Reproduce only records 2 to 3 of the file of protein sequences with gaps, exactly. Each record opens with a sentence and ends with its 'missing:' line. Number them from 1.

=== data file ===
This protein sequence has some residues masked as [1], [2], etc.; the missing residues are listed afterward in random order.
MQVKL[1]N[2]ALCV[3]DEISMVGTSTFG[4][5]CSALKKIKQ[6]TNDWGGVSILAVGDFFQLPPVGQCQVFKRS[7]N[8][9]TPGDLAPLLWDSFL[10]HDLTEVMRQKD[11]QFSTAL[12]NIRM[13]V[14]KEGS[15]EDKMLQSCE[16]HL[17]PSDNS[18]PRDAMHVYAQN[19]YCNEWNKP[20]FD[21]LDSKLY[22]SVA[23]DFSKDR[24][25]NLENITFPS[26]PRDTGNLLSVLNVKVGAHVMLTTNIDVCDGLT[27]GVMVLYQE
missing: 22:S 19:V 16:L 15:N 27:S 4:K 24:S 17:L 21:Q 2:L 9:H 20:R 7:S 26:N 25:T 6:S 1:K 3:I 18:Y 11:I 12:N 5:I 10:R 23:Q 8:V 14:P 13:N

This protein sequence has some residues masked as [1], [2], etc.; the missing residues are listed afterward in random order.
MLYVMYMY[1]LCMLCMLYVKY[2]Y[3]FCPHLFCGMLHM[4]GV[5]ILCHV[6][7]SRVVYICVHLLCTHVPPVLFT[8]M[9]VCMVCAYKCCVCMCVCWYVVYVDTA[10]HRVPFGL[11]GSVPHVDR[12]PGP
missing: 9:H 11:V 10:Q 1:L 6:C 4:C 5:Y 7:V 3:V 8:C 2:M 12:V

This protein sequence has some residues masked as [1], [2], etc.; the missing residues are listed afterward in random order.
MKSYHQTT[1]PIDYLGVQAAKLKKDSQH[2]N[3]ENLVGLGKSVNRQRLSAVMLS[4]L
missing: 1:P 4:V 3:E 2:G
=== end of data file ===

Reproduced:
This protein sequence has some residues masked as [1], [2], etc.; the missing residues are listed afterward in random order.
MLYVMYMY[1]LCMLCMLYVKY[2]Y[3]FCPHLFCGMLHM[4]GV[5]ILCHV[6][7]SRVVYICVHLLCTHVPPVLFT[8]M[9]VCMVCAYKCCVCMCVCWYVVYVDTA[10]HRVPFGL[11]GSVPHVDR[12]PGP
missing: 9:H 11:V 10:Q 1:L 6:C 4:C 5:Y 7:V 3:V 8:C 2:M 12:V

This protein sequence has some residues masked as [1], [2], etc.; the missing residues are listed afterward in random order.
MKSYHQTT[1]PIDYLGVQAAKLKKDSQH[2]N[3]ENLVGLGKSVNRQRLSAVMLS[4]L
missing: 1:P 4:V 3:E 2:G